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May 1993


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Benjamin Leontief Alpers <[log in to unmask]>
Reply To:
Film and TV Studies Discussion List <[log in to unmask]>
Wed, 19 May 1993 14:22:34 EDT
text/plain (38 lines)
I'm very suspicious of analyses of TV and movies like the article on
_Cheers_ from the _Globe and Mail_.  I think my suspicion flows from a
strong disagreement with the notion that popular cultural texts in some
simple way reflect some fairly straight-forward Zeitgeist.  To make
a long story short (I'm perfectly happy to make it longer if those
on the list are interested), my objection boils down to two things.
First, TV shows (and films) are written by a particular set of people, not
by "America."  Unless the writers, directors, etc are out to capture the
spirit of the times, I think it is highly unlikely that a show, even a
successful one, would act as a perfect mirror as the author of the _Cheers_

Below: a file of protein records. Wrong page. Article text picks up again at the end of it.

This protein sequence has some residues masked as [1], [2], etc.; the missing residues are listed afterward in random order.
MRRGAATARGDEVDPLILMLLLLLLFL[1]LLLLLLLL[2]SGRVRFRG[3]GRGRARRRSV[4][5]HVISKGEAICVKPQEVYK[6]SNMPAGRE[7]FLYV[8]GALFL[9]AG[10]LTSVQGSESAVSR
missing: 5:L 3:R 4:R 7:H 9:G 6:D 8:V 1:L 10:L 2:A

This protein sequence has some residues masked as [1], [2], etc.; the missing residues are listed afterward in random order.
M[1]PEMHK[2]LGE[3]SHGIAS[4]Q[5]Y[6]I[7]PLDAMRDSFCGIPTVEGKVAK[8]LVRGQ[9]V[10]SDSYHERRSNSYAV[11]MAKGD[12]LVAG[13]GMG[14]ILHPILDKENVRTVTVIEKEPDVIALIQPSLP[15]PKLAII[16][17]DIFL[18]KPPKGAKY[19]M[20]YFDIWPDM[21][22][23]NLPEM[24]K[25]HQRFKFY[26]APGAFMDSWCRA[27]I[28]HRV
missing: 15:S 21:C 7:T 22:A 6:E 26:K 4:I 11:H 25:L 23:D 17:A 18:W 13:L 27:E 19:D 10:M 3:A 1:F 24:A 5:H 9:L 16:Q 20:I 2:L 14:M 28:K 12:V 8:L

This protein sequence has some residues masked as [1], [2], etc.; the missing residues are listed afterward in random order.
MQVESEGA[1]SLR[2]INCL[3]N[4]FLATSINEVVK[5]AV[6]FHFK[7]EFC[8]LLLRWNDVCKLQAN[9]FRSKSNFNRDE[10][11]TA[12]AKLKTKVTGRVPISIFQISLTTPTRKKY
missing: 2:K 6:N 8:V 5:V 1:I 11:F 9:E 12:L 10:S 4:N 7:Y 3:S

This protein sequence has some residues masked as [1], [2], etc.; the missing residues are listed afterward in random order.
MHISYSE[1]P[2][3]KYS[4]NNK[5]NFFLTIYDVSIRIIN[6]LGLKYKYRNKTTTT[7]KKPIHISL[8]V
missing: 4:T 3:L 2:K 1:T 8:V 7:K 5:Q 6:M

piece seems to think _Cheers_ was [I might add that those rare films and
TV shows that actually DO try to capture the Zeitgeist - e.g. _Grand Canyon_
and _Regarding Henry_ in the late 1980s/dawn of the '90s - often end up being
cartoonish and transparently false . . . see my second point.].  Of course,
any work of art is going to bear the marks of its moment of production, but
to say that is very different from seeing it as some kind of total meter of
a totalizing national spirit as the author of the _Cheers_ piece seems to think
Cheers was.
Secondly, there is no single, unified Zeitgeist, which is one reason why
descriptions of one ring so false.  The '80s, we often hear tell, were a
decade of excess and hedonism.  But they were also a decade in which
more open attitudes towards sex and drug use began to roll back (the end of
the sexual revolution was proclaimed well before AIDS was anything but a
mysterious ailment that seemed only to affect gay men and Haitians). The
'80s saw BOTH the growth of the cultural/religious right AND the growth in
a gay and lesbian movement which made talk of sexual orientation, once taboo,
an important part of political life.  And let's not forget that, however
popular Reagan and Bush may have been, a larger percentage of the American
voters voted for Dukakis (and, I think, Mondale) than voted for Clinton
(I don't say this to take anything away from Clinton, simply to argue against
seeing America in the 1980s as the equivalent of the Reagan White House plus
Wall Street).
-- Ben Alpers
   Princeton University